House fires are more common than we imagine them to be. The U.S. fire departments respond to an estimated average of 355,400 home structure fires every year; resulting in almost $8 billion in damages annually. According to Fire Safety Experts, it takes less than 30 seconds for a small flame to get out of control and start a fire in your home. In such situations, time is of the essence and people need to respond quickly. The thick black smoke that fills up can be harmful if inhaled and also makes it hard to see. According to the Overland Park Fire Department officials, closing your door at night can actually save your life in case of a house fire. Here’s why…
Most house fires start in the kitchen, while candles cause approximately 9,300 home fires and cost the US an average of $374 million in property damage.
House fires spread faster than we imagine. It takes just 30 seconds for a small flame to get out of control and start a fire in your home. Within a few minutes, they can create thick black smoke that fills up your home. At this point, you only have enough time to escape rather than save your precious belongings, since flames move extremely fast.
According to the U.S. Fire Association, toxic gases and smoke cause more harm than fire itself. Research shows that during a house fire, rooms with open doors can reach over 1,000 degrees Fahrenheit. A simple way to reduce fire from spreading to your room is to keep your door closed. Of course, it’s important to have smoke detectors in every room of your house, but shutting your bedroom door can stave off the fire for an extra 20 – 30 minutes; depending.
Keeping your door closed can keep your room under 100 degrees during a fire.
Overland Park Fire Department officials say it could save your life.
“Our safety message we want to get out to the public is that at night, when you’re sleeping, close that bedroom door. That way if there is a fire, there’s more time to get out of your home before that smoke and heat enters your bedroom,” said Mike Morgan, a fire training officer with the Overland Park Fire Department.
According to Maria Pina with Colorado River Fire Rescue:
It’s that simple – and it can be a major difference between life and afterlife. Of course, you should have smoke detectors in every room of your house, but shutting your bedroom door and stave off the fire for an extra 20 – 30 minutes.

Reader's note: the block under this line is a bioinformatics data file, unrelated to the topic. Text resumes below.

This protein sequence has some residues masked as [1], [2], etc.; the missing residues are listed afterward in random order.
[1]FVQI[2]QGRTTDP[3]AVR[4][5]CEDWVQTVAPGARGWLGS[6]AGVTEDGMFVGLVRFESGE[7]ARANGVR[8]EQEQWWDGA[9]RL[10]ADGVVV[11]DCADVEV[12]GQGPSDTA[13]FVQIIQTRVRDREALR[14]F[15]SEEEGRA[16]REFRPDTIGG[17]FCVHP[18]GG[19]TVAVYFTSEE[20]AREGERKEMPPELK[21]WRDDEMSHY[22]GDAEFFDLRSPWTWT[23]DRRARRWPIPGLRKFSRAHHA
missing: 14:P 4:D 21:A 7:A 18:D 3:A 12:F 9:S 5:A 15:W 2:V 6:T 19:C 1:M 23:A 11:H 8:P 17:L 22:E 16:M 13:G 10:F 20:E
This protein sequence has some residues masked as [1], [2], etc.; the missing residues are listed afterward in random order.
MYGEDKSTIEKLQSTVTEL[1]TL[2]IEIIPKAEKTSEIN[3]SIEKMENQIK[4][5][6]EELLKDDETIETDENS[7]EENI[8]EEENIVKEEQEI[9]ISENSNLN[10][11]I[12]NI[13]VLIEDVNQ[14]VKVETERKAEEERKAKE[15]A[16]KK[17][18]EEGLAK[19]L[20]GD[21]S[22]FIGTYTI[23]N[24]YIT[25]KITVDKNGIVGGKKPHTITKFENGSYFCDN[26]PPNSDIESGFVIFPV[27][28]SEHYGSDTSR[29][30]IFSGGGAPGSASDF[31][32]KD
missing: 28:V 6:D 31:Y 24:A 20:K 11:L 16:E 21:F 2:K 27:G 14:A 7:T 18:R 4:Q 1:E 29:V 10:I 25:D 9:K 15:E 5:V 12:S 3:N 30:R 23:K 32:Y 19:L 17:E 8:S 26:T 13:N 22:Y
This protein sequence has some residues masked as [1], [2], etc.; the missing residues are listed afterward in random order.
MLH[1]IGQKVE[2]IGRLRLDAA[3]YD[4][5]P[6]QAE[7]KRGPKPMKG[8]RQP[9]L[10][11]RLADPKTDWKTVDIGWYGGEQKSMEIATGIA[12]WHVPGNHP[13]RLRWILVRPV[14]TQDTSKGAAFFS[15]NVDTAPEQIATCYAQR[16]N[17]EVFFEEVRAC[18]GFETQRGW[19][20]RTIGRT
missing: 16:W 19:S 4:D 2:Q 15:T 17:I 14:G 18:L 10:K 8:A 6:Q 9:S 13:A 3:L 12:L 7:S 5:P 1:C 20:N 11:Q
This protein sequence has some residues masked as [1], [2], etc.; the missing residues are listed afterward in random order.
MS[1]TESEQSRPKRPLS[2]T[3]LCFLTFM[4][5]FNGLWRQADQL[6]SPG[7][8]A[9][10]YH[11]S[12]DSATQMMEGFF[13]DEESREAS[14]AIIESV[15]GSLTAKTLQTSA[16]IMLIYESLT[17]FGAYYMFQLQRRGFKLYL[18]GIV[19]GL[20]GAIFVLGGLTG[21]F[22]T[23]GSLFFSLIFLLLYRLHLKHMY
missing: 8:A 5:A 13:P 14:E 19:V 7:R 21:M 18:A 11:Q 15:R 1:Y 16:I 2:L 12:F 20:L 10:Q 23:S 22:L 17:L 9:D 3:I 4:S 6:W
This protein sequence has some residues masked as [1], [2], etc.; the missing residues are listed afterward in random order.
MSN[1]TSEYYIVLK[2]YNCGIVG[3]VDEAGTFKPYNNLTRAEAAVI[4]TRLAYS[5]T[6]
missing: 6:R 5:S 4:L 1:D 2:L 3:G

“We want people to change their smoke detector batteries, that’s the first line of defense,” Pina says. “But I always try to think about simple lifestyle changes that people can change now.”
She talks about a recent fire her department dealt with at a home; the fire raged outside the toddlers room but his door was shut. Pina says he was fine.
“If the door would have been open, it could have been a different result,” she says.
Nearly 60% of people sleep with their bedroom door open, according to a recent survey conducted by the safety science organization UL.
In the event of a house fire, a closed door can slow the spread of flames, reduce toxic smoke, improve oxygen levels, and decrease temperatures. The average time to escape a home fire has gone from 17 minutes to just three minutes or less in the past few decades due to the increased use of synthetics in furniture and home construction. Most people who sleep with the door open do so because they mistakenly believe it’s safer — but it’s the exact opposite of what firefighters recommend.
The UL Firefighter Safety Research Institute (FSRI) has launched a new public safety effort to coincide with National Fire Prevention Week. The “Close Before You Doze” campaign aims to share how closed doors can help save people’s lives.
Other benefits to keeping your door closed is the fact that it limits your carbon monoxide exposure and reduces smoke inhalation. Closed doors also cut off oxygen to a fire, thus keeping it from spreading rapidly.
Start making it a habit to close not only your own bedroom door at night, but every other doors in your house.
Also, ensure that smoke detectors installed throughout your house are functional, check your home for potential fire hazards, and create an escape plan. If there are different occupants in the house, then have a detailed plan for each individual to ensure that they can safely get out before the fire spreads throughout the house. Small precautions could make all the difference.